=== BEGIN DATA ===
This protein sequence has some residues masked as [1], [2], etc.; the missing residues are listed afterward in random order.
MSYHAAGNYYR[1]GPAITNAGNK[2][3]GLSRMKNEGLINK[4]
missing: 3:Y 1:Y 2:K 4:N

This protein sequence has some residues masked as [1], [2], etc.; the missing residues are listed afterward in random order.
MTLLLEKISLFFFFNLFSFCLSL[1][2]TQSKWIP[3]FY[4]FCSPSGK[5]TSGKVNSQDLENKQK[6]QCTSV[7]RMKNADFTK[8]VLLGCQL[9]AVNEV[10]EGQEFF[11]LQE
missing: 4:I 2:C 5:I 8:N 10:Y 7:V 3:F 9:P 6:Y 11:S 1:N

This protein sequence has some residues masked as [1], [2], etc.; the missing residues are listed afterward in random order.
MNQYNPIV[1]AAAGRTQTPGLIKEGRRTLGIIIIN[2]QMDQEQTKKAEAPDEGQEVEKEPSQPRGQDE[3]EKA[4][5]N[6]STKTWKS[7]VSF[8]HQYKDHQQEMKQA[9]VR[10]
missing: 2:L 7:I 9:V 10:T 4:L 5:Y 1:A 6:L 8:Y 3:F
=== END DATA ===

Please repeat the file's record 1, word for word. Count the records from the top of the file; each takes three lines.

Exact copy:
This protein sequence has some residues masked as [1], [2], etc.; the missing residues are listed afterward in random order.
MSYHAAGNYYR[1]GPAITNAGNK[2][3]GLSRMKNEGLINK[4]
missing: 3:Y 1:Y 2:K 4:N